Men consistently outperform women on spatial tasks, including mental rotation, which is the ability to identify how a 3-D object would appear if rotated in space. Now, a University of Iowa study shows a connection between this sex-linked ability and the structure of the parietal lobe, the brain region that controls this type of skill.
The parietal lobe was already known to differ between men and women, with women’s parietal lobes having proportionally thicker cortexes or “grey matter.” But this difference was never linked back to actual performance differences on the mental rotation test.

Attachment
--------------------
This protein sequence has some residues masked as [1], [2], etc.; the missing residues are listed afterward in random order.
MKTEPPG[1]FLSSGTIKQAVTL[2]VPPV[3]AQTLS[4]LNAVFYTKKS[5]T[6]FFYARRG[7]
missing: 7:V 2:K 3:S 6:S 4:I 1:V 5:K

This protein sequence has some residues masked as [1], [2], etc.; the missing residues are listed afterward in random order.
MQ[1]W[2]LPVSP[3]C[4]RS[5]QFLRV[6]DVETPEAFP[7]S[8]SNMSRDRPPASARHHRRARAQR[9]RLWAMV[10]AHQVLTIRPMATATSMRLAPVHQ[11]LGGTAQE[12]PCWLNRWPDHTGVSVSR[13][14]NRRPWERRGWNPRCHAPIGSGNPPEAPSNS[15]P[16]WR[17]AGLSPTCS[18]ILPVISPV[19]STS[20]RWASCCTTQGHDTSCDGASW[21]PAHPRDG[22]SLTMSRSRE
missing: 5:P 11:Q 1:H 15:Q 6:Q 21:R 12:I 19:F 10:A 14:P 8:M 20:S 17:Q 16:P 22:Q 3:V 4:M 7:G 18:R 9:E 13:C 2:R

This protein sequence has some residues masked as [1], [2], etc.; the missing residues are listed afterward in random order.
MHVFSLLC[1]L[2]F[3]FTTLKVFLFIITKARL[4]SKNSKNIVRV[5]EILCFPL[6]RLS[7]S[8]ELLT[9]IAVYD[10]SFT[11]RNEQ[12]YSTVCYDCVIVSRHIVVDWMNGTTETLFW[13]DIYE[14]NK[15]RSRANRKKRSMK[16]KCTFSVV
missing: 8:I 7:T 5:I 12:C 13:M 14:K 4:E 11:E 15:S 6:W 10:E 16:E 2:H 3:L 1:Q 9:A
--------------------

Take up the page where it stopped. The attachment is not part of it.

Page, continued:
UI researchers found that a thicker cortex in the parietal lobe in women is associated with poorer mental rotation ability, and in a new structural discovery, that the surface area of the parietal lobe is increased in men, compared to women. Moreover, in men, the greater parietal lobe surface area is directly related to better performance on mental rotation tasks.